Over the last decade Ossie has developed an enduring relationship with the University of Nottingham. Until recently he was a co-chair of the Nottingham Stroke Research Consumer Group. This works in partnership with academics at the University and ensures the research undertaken is of importance to those living with stroke, that the timing of the research is appropriate, and that the outcome measures of success are those important to stroke survivors. I can assure you he and his fellow stroke survivors are not shy in telling us when our research falls short!

In recognition of Ossie’s selfless commitment to improving the lives of stroke survivors and for his service to stroke care in the UK, he was appointed MBE in the Queen’s Birthday Honours List in 2009. He has also been awarded a Commemorative Medal from Stroke Alliance for Europe (SAFE) in recognition of his dedicated work as a media volunteer for stroke.

I could list many more achievements but, it would be remiss of me not to note that his dedication to improving life after stroke and enhancing the services provided to stroke survivors would have been unachievable had it not been for the support and love of his wife Olive and children Louise, Helen and David. Their sacrifice has been our gain.

The Ossie Newell Foundation will provide a fitting and lasting legacy in supporting PhD students pursuing stroke rehabilitation in their studies to improve the lives of stroke survivors in the future.

Professor Sir David Greenaway
Vice-Chancellor, The University of Nottingham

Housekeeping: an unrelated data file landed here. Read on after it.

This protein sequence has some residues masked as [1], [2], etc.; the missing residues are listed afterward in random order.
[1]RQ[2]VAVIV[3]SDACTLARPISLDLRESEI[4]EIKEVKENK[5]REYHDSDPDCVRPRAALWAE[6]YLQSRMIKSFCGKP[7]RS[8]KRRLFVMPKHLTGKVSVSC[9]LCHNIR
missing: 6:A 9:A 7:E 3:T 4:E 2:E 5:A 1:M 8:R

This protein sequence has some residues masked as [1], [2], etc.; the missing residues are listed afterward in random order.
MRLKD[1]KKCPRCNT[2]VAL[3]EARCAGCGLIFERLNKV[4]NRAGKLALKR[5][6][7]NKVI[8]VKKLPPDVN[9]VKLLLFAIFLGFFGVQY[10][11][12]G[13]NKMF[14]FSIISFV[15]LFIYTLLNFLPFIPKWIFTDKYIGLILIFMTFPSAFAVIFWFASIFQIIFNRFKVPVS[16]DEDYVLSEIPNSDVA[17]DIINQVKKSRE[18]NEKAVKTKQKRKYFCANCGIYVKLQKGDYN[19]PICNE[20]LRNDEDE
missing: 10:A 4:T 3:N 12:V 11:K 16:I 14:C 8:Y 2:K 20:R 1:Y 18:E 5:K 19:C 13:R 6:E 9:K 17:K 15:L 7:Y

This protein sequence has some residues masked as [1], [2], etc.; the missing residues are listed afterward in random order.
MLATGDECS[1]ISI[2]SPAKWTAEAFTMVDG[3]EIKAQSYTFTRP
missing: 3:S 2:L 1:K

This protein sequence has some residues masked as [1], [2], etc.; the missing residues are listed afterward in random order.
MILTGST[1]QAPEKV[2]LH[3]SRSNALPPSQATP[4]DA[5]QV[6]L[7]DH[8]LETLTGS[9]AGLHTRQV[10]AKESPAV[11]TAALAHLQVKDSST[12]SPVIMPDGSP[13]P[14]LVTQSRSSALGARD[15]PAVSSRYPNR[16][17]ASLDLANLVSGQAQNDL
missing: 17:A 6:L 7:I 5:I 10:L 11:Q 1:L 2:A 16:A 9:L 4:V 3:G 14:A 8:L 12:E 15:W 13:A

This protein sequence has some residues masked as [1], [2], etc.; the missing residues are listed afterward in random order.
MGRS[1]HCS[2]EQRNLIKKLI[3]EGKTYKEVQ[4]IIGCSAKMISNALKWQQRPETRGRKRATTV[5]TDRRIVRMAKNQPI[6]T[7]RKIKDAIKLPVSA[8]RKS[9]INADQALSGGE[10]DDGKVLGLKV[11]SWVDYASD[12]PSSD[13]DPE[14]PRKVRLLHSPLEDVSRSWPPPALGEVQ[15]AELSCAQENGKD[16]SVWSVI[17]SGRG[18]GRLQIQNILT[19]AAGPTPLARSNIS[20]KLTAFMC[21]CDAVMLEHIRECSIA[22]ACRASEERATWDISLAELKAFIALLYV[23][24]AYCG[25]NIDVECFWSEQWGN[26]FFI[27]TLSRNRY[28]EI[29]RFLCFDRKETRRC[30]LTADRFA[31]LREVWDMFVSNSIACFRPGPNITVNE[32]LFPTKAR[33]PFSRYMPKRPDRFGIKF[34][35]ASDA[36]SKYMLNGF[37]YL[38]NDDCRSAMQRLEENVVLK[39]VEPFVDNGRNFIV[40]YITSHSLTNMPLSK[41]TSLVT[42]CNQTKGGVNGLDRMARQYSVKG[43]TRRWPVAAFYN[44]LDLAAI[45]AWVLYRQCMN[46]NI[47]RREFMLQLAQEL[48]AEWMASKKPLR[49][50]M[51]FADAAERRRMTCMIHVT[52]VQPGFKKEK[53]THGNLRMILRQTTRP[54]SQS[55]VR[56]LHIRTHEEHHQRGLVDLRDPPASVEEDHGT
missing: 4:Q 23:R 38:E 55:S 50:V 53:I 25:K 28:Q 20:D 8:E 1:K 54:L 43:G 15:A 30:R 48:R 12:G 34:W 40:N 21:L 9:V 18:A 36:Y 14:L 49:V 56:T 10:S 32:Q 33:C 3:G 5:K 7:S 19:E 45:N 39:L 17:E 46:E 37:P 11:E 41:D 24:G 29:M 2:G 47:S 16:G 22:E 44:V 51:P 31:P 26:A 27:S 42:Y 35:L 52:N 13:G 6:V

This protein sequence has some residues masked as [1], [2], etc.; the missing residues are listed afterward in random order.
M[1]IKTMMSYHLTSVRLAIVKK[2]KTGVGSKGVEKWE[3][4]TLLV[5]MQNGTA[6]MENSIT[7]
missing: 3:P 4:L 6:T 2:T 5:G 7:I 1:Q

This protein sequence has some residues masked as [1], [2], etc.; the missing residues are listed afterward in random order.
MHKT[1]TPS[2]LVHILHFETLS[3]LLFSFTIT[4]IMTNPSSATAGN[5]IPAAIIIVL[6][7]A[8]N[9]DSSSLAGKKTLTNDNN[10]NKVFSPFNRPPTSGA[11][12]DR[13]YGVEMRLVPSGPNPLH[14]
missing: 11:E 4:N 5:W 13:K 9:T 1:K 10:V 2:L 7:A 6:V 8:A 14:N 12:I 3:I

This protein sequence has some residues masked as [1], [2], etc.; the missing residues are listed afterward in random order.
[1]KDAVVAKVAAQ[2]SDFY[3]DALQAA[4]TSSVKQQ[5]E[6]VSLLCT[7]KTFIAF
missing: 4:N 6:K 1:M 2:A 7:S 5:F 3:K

Marian WalkerShortly after retiring from an outstanding career managing 17 engineering companies worldwide, Ossie suffered a major stroke at the age of 64. This had a profound impact on his ability to walk, talk and manage the simplest of daily tasks such as washing, dressing and feeding. Through sheer determination and hard work Ossie recovered sufficiently to enable him to lead a full, but different life, to the one he had known previously.
For those individuals privileged to know Ossie, they will be aware that he has a huge sense of civic duty and an aptitude for work that knows no bounds. With a real desire to give something back for the care and support he received during his recovery, Ossie embarked on his second career as an advocate for fellow stroke survivors and passionate campaigner for the delivery of the best stroke care possible. A year after his stroke Ossie founded the Nottingham patient group @astroke which gave support and information to fellow stroke survivors and their families. As his health recovered his input was increasingly sought from many organisations that recognised his unique contribution in driving improvements in stroke services both in the East Midlands and at a national level. Through unwavering support and dedication, Ossie as ambassador for his fellow stroke survivors, has become greatly respected at all levels throughout the stroke community. He is recognised for having made a major contribution to the delivery of better stroke services in Nottingham, and across the UK.

Over the last decade I have worked very closely with Ossie to ensure that stroke research at the University of Nottingham has the critical voice of stroke survivors and their families firmly embedded in all our work. I can honestly say this partnership has been one of the most productive and enjoyable of my career. He is a joy to work with and his compassion for fellow stroke survivors and their families is truly humbling. Our joint belief that the research done today will impact on the lives of those with stroke tomorrow has been the impetus for the Ossie Newell Foundation and will be his legacy for years to come. Ossie’s sole mission is simply to make the lives of those unfortunate to have experienced stroke a better and more fulfilling one.

Ossie is a truly inspirational man who through his own adversity has given so much to the field of stroke care and stroke research. It has been an honour to work with him over the years and I feel privileged to act as a Trustee of the Ossie Newell Foundation.

Professor Marion Walker MBE
Professor of Stroke Rehabilitation & Associate Pro Vice-Chancellor Equality, Diversity and Inclusion